Updated July 1 2020.

Earlier this year, Congress approved direct payments to help individuals and families deal with the COVID-19 outbreak during this difficult time. Payments continue to be distributed, but individuals and families with questions are encouraged to visit the IRS’s website for more information about whether they are eligible for these payments and how to receive them here. More information is also available online here. Additionally, the IRS continues to provide updated information about payment eligibility, payment status, how to access payments, how to provide bank account information, error messages, and address changes online here.

Most eligible taxpayers who filed tax returns should have automatically received their payments. However, certain individuals who are eligible for payments but not required to file returns, including lower income taxpayers (individuals whose incomes did not exceed $12,200 in 2019, or $24,400 for married couples) can submit their payment information online here.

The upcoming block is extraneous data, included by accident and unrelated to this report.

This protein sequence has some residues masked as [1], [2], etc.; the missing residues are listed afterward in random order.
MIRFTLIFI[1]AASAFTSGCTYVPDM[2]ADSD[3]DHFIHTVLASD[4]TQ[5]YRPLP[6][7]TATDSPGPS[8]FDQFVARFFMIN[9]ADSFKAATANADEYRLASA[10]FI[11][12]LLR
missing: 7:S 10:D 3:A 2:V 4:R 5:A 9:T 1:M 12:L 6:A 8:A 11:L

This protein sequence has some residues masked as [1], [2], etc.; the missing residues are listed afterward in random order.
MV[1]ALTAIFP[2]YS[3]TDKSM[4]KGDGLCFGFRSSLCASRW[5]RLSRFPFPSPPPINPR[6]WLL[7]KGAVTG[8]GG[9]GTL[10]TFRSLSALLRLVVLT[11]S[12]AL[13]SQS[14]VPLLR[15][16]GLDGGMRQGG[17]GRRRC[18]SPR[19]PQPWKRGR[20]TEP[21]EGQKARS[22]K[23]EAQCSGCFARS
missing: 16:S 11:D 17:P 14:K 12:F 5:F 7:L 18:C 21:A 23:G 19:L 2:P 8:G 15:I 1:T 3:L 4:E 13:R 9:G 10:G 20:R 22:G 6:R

Individuals who receive Social Security income (i.e. retiree or disability beneficiaries), Veterans Affairs benefits, or Supplemental Security Income benefits (besides those with children) do not need to submit their payment information online, and should have automatically received these payments. However, eligible individuals who have not yet received their additional payments for qualifying dependent children may receive those payments later this summer.

Individuals are encouraged to visit the IRS website or contact my office for additional information. More information about how to track payments is available here.

Updated June 23 2020.